Research has found that children from disadvantaged backgrounds who end up thriving in adulthood often cite caring nonfamilial adults or, “natural mentors,” as a main source of support. Programs like Camino Scholars that connect these youth with caring, and trained, adults are likely to be beneficial academically, behaviorally and socially. For every dollar invested in a quality mentoring program, yields a $3 return in benefits at minimum.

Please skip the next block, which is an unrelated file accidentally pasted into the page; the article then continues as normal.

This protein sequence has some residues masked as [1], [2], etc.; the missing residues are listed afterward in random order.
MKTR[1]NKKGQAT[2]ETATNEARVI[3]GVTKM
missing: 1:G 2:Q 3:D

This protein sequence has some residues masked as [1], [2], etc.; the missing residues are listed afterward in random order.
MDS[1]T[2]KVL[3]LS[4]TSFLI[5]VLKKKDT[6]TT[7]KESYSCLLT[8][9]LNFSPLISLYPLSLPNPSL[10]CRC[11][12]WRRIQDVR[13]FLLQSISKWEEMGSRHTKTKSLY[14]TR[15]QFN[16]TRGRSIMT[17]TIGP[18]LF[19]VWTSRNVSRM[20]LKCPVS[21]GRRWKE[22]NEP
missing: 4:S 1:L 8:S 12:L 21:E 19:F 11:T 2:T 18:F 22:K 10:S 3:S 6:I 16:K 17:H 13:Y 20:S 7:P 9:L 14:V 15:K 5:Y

- 51% of at-risk young adults with a mentor are more likely to hold a leadership position in a club, sports team, school council, or another group
- 67% of at-risk young adults with a mentor are more likely to report participating regularly in sports or extracurricular activities
- 76% of at-risk young adults who had a mentor aspire to enroll in and graduate from college